Penrith Panthers are excited to be a part of the Canberra Raiders’ NRL game in the Riverina next year.
The release of the NRL draw on Thursday morning saw the Panthers named as Canberra’s opponents for the round eight game a Wagga's Equex centre on Saturday, May 4.
The club has been home to a number of former Wagga footballers at different times, including Jamie Soward, Nigel Plum and Chris Mortimer.
“It was a bit of a surprise actually because we had no indication we were going there,” Penrith chief executive, Brian Fletcher, told The Daily Advertiser on Thursday.
“I’m from Coonamble so from my point of view, it’s good to take football back to the bush where rugby league is struggling in a lot of areas. If we can do something to improve it and make it better and give something back to country rugby league people, then that’s good.”
The Panthers finished fifth on a congested NRL ladder last season and Fletcher said they intend to be bringing a serious premiership contender to Wagga in just over six months.
“We’ve got a young side, they’re very talented and we only finished two points away from the minor premiers last year, with an average of six players out injured every week,” Fletcher said.
“If we can get a good start and the right team on the field then we’re hoping for a pretty good season.
“We’ve got a few stars in the team."
The Panthers have played games in Bathurst for the past four seasons and have committed to another nine years in the regional NSW town.
“The bush is pretty familiar to us. We’ve been at Bathurst for a few years now and we’ve taken our first grade side up to Port Macquarie for a week,” Fletcher said.
As the Wagga fixture will be a Raiders home game, the Panthers are likely to leave their arrival until the Friday, in time for a captain’s run training session on the eve of the match.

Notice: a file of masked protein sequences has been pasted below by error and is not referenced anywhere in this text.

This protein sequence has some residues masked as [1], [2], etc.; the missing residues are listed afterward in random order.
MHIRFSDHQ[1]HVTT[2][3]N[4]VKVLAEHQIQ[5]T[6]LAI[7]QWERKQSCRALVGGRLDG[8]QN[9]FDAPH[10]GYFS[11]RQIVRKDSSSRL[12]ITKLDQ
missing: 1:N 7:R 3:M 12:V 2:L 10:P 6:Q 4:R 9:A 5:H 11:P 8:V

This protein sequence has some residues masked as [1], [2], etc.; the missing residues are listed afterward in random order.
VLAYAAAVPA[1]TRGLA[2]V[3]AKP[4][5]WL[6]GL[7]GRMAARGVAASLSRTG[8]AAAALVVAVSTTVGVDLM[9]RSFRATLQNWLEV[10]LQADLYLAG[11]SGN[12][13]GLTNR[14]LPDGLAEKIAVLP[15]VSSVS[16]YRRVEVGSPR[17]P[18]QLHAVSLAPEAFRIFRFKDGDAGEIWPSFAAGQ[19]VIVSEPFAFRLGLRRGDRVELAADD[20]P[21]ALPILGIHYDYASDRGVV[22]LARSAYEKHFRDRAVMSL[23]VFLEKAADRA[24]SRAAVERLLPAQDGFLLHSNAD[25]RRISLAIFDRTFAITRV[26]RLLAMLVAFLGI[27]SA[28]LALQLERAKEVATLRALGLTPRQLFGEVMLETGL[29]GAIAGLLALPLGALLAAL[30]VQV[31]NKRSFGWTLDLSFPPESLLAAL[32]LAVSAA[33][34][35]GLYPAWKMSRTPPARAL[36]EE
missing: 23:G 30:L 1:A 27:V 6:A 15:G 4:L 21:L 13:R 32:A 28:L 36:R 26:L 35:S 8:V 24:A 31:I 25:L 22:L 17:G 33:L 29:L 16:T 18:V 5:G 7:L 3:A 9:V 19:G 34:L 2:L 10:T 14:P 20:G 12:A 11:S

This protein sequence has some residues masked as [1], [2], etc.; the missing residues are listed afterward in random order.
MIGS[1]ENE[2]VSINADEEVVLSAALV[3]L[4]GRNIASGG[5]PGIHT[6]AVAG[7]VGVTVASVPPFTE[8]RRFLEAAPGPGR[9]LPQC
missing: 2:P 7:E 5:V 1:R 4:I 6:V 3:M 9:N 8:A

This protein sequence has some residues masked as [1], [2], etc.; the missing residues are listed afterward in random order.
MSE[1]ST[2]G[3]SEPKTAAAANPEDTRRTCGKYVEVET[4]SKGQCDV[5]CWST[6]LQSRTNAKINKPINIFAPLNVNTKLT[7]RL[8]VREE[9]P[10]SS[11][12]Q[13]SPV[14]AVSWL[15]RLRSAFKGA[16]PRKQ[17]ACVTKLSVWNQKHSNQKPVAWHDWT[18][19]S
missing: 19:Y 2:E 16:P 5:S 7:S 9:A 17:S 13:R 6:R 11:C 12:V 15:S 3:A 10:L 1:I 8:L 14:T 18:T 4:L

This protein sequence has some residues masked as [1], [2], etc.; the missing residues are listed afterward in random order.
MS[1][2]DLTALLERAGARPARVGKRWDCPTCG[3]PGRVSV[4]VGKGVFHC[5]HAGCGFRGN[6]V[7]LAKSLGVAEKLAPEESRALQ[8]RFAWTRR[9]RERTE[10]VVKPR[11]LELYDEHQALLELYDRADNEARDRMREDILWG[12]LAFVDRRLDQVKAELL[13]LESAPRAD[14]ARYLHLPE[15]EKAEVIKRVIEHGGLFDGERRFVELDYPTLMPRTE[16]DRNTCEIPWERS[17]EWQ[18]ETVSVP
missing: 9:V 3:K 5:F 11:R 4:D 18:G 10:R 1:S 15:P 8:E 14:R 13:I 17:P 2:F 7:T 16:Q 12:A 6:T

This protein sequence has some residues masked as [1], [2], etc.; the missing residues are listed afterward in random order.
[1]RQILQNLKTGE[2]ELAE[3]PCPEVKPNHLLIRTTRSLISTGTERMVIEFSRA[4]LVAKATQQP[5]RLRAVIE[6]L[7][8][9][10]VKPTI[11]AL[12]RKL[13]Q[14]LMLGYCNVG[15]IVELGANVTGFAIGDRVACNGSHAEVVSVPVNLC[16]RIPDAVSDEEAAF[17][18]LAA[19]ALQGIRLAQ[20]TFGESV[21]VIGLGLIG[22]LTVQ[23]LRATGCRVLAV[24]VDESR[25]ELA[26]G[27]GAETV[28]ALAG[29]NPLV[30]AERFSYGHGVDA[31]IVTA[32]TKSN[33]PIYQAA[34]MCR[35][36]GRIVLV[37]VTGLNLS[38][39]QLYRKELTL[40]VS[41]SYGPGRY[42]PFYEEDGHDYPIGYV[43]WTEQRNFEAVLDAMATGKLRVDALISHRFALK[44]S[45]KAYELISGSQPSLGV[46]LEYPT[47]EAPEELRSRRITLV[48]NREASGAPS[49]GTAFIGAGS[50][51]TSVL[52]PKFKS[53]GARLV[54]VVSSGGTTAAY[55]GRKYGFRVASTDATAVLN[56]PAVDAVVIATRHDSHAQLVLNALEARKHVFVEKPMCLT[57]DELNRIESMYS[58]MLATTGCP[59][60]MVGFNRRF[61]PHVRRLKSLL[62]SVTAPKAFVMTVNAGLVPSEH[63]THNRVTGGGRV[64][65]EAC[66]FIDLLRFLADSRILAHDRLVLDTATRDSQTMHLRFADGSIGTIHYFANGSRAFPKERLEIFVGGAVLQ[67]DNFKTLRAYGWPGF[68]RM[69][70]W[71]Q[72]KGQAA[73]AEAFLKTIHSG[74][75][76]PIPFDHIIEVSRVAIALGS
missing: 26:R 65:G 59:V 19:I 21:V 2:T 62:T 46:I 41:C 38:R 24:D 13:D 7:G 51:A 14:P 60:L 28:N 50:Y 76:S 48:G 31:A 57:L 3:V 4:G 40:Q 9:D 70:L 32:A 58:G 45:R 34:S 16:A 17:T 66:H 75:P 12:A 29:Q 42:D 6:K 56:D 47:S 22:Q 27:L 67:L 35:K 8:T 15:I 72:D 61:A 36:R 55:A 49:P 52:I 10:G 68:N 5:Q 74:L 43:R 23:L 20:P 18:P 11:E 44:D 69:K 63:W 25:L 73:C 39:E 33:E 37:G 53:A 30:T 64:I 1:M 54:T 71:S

The Raiders will have a promotional presence throughout the week leading up to the game.
Raiders chief executive Don Furner believes the Panthers are the perfect opponent for the Canberra’s foray into the Riverina.
“We see ourselves as a country team, we’re a bit of a big country town and Penrith could claim to be similar as a regional city,” Furner said.
“They’ve had a strong association in country, and taken us to Bathurst the last couple of years… and they’re a bit like us and probably Newcastle as the clubs in NSW that have strong links to the country.”
The Raiders owe their rivals too, having suffered heart-breaking losses to Penrith in Bathurst in 2016 and 2017. They’re among a four-game losing streak to the Panthers in what’s developed as a close rivalry between the clubs.
In fact, the Raiders’ overview of next season already has the Wagga game second in their list of five key matches.
“We always do (have close games),” Furner said. “We both play entertaining footy and both throw the ball around a bit.”
The Raiders remain confident the Riverina will provide a comfortable home-ground advantage.
“I’d suggest we’d have the most amount of support out that way,” Furner said.
“It can be a really good weekend in the country for Canberra people to travel across for it.
“But it’s not that far for Penrith supporters to travel to. And in the autumn, it’s a good time to get out to the country, particularly being the Wagga Gold Cup weekend.”
The Raiders boss praised Wagga City Council’s partnership with the NRL club and in tying it in with the Wagga Gold Cup carnival.
“Wagga Council deserves credit,” he said. “They’ve underwritten the event. They’ve worked closely with us and we pushed through to the NRL the desired weekend that we wanted. And we’ve got it.”